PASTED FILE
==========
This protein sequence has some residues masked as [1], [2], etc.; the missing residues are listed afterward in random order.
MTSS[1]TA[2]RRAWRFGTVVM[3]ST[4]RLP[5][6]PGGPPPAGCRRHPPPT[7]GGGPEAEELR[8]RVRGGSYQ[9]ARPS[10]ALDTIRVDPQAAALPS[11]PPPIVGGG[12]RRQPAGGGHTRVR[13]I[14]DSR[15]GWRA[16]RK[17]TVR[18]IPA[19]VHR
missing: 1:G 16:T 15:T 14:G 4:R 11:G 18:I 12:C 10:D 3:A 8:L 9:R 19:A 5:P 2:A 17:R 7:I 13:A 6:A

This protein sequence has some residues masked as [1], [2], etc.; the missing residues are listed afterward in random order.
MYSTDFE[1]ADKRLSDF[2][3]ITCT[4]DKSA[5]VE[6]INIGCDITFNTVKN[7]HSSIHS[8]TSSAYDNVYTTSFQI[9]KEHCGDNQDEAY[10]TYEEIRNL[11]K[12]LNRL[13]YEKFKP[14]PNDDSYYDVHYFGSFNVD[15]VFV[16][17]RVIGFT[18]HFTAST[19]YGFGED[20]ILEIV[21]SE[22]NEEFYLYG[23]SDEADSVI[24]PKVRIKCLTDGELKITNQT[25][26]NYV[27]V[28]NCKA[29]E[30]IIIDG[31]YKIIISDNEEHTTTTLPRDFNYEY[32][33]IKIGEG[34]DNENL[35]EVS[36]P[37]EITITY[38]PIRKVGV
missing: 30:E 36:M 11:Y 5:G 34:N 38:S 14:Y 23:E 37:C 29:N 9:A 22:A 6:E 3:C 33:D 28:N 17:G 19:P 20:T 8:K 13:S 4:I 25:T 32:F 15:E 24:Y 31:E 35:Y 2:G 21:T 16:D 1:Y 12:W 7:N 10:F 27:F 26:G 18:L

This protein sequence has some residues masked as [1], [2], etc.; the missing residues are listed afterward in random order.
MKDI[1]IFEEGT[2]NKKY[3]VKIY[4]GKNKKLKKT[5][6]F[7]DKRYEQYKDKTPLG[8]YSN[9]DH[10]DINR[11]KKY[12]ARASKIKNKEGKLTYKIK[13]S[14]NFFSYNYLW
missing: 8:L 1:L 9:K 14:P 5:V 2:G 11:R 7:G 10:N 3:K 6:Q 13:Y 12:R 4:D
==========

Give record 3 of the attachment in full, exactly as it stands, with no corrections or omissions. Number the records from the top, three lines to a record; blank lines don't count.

This protein sequence has some residues masked as [1], [2], etc.; the missing residues are listed afterward in random order.
MKDI[1]IFEEGT[2]NKKY[3]VKIY[4]GKNKKLKKT[5][6]F[7]DKRYEQYKDKTPLG[8]YSN[9]DH[10]DINR[11]KKY[12]ARASKIKNKEGKLTYKIK[13]S[14]NFFSYNYLW
missing: 8:L 1:L 9:K 14:P 5:V 2:G 11:R 7:G 10:N 3:K 6:Q 13:Y 12:R 4:D